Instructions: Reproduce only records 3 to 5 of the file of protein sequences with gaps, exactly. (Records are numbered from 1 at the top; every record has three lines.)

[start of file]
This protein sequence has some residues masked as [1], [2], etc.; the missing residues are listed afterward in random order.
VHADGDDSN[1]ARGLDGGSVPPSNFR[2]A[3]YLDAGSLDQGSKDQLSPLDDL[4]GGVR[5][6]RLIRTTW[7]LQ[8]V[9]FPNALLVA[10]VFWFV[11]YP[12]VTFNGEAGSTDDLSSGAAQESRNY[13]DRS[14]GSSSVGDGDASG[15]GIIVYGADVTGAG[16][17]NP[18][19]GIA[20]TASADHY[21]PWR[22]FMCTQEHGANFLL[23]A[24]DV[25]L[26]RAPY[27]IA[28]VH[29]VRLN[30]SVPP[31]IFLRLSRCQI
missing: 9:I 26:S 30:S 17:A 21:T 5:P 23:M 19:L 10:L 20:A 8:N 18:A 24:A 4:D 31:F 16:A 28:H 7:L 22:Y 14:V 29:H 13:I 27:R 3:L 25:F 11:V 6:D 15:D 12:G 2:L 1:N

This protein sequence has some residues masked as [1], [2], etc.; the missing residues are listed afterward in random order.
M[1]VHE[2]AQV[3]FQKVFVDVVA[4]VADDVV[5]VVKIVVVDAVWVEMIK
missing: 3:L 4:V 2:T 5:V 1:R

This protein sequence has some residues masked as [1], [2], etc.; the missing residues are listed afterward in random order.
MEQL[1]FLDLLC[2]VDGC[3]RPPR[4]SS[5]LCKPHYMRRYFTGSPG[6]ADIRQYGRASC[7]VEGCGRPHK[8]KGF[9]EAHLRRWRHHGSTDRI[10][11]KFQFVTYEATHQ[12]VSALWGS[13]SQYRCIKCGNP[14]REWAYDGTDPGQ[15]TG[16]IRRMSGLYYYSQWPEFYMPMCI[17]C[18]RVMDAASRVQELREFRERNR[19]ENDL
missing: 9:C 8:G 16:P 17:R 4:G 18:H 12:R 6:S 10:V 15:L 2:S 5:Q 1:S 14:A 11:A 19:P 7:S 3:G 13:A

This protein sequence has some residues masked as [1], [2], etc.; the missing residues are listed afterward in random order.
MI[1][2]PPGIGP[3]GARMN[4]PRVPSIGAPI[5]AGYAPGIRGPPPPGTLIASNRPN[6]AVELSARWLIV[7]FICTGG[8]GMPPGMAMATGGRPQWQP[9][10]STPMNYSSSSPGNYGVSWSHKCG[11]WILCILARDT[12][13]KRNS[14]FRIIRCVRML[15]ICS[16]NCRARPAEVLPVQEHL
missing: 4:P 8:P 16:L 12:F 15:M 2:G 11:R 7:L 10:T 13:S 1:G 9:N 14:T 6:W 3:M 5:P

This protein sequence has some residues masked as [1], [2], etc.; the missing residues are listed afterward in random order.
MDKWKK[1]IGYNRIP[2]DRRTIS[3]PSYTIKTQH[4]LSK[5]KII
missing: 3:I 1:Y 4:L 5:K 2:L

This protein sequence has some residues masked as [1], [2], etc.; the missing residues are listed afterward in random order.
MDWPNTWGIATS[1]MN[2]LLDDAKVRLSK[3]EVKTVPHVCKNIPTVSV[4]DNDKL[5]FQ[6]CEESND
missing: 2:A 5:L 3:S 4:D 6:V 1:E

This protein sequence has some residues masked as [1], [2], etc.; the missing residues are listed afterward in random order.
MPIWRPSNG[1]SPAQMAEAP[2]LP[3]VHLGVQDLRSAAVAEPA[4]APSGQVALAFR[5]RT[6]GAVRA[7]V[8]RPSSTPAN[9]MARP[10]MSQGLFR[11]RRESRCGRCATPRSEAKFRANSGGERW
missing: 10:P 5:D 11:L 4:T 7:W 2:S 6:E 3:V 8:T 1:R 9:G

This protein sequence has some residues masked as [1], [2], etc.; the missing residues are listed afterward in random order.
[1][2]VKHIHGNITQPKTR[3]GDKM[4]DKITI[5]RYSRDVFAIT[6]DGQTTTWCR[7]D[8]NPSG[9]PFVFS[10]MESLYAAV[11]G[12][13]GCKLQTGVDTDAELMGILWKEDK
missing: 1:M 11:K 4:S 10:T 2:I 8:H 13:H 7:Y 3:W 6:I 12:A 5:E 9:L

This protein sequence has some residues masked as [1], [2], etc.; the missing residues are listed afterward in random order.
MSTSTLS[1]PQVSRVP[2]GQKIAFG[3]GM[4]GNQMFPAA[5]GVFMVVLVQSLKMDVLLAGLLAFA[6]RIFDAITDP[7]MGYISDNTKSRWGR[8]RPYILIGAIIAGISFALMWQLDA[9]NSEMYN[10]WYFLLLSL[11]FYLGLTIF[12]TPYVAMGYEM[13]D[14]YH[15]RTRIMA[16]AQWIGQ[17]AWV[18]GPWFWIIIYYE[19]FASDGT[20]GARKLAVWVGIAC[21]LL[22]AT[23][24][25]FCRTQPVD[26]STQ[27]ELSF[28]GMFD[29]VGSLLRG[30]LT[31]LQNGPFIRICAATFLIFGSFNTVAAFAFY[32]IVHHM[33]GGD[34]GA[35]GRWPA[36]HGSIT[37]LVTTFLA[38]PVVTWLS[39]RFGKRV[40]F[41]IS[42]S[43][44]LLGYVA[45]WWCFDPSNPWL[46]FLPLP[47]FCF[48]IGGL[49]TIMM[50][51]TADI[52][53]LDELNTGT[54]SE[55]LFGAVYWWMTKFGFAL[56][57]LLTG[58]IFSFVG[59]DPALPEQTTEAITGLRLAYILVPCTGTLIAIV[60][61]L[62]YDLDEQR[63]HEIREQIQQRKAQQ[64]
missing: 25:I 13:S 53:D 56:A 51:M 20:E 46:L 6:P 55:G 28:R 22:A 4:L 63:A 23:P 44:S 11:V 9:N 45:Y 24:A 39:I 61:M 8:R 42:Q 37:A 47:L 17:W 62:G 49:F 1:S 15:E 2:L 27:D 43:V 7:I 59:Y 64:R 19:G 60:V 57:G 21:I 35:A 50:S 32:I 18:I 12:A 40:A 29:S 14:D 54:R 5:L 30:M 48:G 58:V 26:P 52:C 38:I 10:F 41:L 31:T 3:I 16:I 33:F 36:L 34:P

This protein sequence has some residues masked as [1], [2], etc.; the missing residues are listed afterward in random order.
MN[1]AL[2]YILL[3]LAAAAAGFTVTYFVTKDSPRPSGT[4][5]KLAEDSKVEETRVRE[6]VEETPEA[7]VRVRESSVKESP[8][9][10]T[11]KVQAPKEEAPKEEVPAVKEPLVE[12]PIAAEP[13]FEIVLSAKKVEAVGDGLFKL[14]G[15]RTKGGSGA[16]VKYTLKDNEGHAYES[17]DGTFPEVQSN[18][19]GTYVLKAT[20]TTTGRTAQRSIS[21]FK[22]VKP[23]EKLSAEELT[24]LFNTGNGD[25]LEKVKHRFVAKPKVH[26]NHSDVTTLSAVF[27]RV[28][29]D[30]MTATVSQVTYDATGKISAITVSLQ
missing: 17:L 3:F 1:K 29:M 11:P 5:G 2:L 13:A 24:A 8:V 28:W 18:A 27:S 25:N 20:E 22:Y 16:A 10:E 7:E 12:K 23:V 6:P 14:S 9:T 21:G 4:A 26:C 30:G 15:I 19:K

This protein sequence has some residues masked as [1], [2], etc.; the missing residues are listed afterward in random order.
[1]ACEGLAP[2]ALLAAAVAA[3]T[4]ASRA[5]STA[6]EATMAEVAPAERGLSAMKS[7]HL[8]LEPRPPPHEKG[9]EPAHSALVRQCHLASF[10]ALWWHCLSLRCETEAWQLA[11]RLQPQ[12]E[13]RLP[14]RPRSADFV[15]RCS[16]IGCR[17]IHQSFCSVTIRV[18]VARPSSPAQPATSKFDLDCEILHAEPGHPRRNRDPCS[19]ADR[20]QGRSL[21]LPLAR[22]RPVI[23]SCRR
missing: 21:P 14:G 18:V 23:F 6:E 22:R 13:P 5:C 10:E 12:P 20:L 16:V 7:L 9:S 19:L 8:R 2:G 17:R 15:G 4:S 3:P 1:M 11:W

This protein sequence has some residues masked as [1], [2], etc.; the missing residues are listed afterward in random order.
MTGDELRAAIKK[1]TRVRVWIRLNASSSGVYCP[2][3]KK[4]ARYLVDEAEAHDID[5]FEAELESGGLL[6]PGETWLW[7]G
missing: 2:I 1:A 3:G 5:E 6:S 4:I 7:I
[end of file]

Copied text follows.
This protein sequence has some residues masked as [1], [2], etc.; the missing residues are listed afterward in random order.
MEQL[1]FLDLLC[2]VDGC[3]RPPR[4]SS[5]LCKPHYMRRYFTGSPG[6]ADIRQYGRASC[7]VEGCGRPHK[8]KGF[9]EAHLRRWRHHGSTDRI[10][11]KFQFVTYEATHQ[12]VSALWGS[13]SQYRCIKCGNP[14]REWAYDGTDPGQ[15]TG[16]IRRMSGLYYYSQWPEFYMPMCI[17]C[18]RVMDAASRVQELREFRERNR[19]ENDL
missing: 9:C 8:G 16:P 17:R 4:G 18:H 12:R 6:S 10:V 15:L 2:S 5:Q 1:S 14:A 11:A 19:P 7:S 3:G 13:A

This protein sequence has some residues masked as [1], [2], etc.; the missing residues are listed afterward in random order.
MI[1][2]PPGIGP[3]GARMN[4]PRVPSIGAPI[5]AGYAPGIRGPPPPGTLIASNRPN[6]AVELSARWLIV[7]FICTGG[8]GMPPGMAMATGGRPQWQP[9][10]STPMNYSSSSPGNYGVSWSHKCG[11]WILCILARDT[12][13]KRNS[14]FRIIRCVRML[15]ICS[16]NCRARPAEVLPVQEHL
missing: 4:P 8:P 16:L 12:F 15:M 2:G 11:R 7:L 10:T 13:S 1:G 9:N 14:T 6:W 3:M 5:P

This protein sequence has some residues masked as [1], [2], etc.; the missing residues are listed afterward in random order.
MDKWKK[1]IGYNRIP[2]DRRTIS[3]PSYTIKTQH[4]LSK[5]KII
missing: 3:I 1:Y 4:L 5:K 2:L